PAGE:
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New hires at Cape Breton Centre for Craft and Design will support Indigenous artists and crafters

The Cape Breton Centre for Craft and Design in downtown Sydney is looking to diversify its membership with the help of two new hires says executive director Lori Burke, who is standing next to a large piece of traditional Mi'kmaq basketry woven with birch and sweet grass by artist Margaret Johnson. ARDELLE REYNOLDS • SALTWIRE NETWORK
The Cape Breton Centre for Craft and Design in downtown Sydney is looking to diversify its membership with the help of two new hires says executive director Lori Burke, who is standing next to a large piece of traditional Mi'kmaq basketry woven with birch and sweet grass by artist Margaret Johnson. ARDELLE REYNOLDS • SALTWIRE NETWORK
SYDNEY, N.S. —

The Cape Breton Centre for Craft and Design is hoping to attract a broader, more diverse swath of the island's artists and crafters with the help of two newly created positions.

Executive director Lori Burke says a survey of the centre's membership last year showed that it did not truly reflect the peoples and cultures of Cape Breton or its craft sector.

With this in mind, in the winter of 2020, the centre hired an Indigenous facilitator, and through roundtable discussions and focus groups in First Nations communities, identified what artists and makers needed and wanted to support the growth of their artistic practices and creative businesses.

Around the same time, the Cape Breton Partnership conducted a study looking at barriers for female Indigenous entrepreneurs and found that 52 per cent of participants identified art and crafts as the sort of creative business they would like to pursue.

Nancy Oakley lives in Eskasoni First Nation and uses traditional pottery techniques and materials, such as sweet grass, in her art. Her work is available at the Centre for Craft and Design in Sydney. She says the centre has helped her make a living doing what she loves. ARDELLE REYNOLDS • SALTWIRE NETWORK
Nancy Oakley lives in Eskasoni First Nation and uses traditional pottery techniques and materials, such as sweet grass, in her art. Her work is available at the Centre for Craft and Design in Sydney. She says the centre has helped her make a living doing what she loves. ARDELLE REYNOLDS • SALTWIRE NETWORK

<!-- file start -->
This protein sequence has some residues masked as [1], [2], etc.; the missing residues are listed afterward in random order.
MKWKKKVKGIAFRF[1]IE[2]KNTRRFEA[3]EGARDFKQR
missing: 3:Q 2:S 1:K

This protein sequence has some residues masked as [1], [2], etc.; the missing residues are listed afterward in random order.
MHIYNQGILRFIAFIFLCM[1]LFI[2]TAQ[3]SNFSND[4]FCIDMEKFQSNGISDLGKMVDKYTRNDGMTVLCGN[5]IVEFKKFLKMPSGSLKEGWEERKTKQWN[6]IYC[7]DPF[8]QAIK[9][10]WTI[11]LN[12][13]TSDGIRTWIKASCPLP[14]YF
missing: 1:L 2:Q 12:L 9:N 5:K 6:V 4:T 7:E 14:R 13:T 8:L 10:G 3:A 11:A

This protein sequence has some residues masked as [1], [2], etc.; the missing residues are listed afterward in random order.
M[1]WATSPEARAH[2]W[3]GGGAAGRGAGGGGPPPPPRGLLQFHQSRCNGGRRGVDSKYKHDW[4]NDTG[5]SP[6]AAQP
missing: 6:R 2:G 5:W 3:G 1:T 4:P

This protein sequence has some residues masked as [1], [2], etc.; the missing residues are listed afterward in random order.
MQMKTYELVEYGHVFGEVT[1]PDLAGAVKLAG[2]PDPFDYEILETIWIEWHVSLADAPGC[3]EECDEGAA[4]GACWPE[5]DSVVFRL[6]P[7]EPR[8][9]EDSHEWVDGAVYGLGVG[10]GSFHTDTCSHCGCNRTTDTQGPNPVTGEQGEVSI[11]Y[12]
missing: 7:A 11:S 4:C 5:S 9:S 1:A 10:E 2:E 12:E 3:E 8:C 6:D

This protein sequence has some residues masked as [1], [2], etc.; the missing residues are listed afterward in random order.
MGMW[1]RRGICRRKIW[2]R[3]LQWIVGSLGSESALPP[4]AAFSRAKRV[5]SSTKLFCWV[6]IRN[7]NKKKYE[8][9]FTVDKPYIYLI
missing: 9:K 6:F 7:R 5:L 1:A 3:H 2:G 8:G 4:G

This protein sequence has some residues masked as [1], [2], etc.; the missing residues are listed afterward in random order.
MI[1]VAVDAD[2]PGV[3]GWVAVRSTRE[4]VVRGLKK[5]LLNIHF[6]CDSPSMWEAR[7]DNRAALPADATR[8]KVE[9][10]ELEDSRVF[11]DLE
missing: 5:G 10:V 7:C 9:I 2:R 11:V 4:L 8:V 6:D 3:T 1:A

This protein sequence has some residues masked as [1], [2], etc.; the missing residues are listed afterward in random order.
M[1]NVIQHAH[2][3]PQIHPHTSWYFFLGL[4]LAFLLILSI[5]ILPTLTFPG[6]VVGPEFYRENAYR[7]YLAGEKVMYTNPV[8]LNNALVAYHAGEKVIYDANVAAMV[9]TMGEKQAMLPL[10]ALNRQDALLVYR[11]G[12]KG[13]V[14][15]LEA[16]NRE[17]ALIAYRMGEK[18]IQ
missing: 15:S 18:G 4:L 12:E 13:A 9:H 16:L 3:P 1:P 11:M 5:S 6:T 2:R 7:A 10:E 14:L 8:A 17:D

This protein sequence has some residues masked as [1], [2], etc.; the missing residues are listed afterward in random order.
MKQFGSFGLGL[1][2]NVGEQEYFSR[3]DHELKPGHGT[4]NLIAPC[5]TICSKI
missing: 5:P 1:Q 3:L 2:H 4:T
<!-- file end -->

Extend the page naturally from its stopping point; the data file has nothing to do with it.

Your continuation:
From this feedback, Burke said the Cape Breton Centre for Craft and Design has created two new positions.

The Indigenous arts co-ordinator will be tasked with developing more Indigenous-focused programming at the downtown Sydney centre to support Mi'kmaq makers. Burke says that programming may take the shape of exhibitions, workshops and educational programs to help the general public engage with traditional and contemporary Mi’kmaq art and craft.

The second position, Indigenous craft development co-ordinator, will help artists with business skills such as developing business plans, building a website, social media training and setting up e-commerce.

“It’s always the big questions for any artist, how do I make this a viable business and what are the steps to do that, so that person will act as a business navigator to help guide the artists through developing a business plan, pricing, knowing what markets to go into,” said Burke.

Nancy Oakley is an artist based in Eskasoni First Nation. She makes pottery using traditional techniques and materials, such as sweet grass and seaweed. She’s been a member of the Cape Breton Centre for Craft and Design for more than 20 years.

As a mother of six children, her art hasn’t just been a creative outlet, but also a way to put food on the table.

Potter Nancy Oakley is one of the few Indigenous artists whose work is available at the Cape Breton Centre for Craft and Design. ARDELLE REYNOLDS • SALTWIRE NETWORK
Potter Nancy Oakley is one of the few Indigenous artists whose work is available at the Cape Breton Centre for Craft and Design. ARDELLE REYNOLDS • SALTWIRE NETWORK

 

She says the centre has helped her with business skills and finding funding, including two years ago when she wanted to work with a world-renowned traditional native potter in Oklahoma. Oakley says the centre helped her obtain a grant to pay for the trip.

“It was life-changing, it really was. It took my art in a whole different direction, which was really awesome.”

Oakley says she’s always encouraging other Indigenous artists to get involved with the centre, but she thinks some may be reluctant because traditional First Nations crafts and art have not been valued in society for so many years.

“When it’s a tradition that’s passed down from family to family, from your grandmother or mother, I think sometimes people might feel like that’s not legitimate artwork, but they’re masters at what they do … I think it’s changing though and people are starting to realize how valued their knowledge and artwork is, not just in native society, but in the art world and just society in general.”

Burke says her goal is to expand the craft sector by building meaningful relationships with the First Nations communities and crafters, and by creating a space that makes everyone feel welcome.

The deadline to apply for both positions is March 19. For more information, visit the Cape Breton Centre for Craft and Design’s website at: www.capebretoncraft.com.

Ardelle Reynolds is an Indigenous affairs reporter with the Cape Breton Post. 

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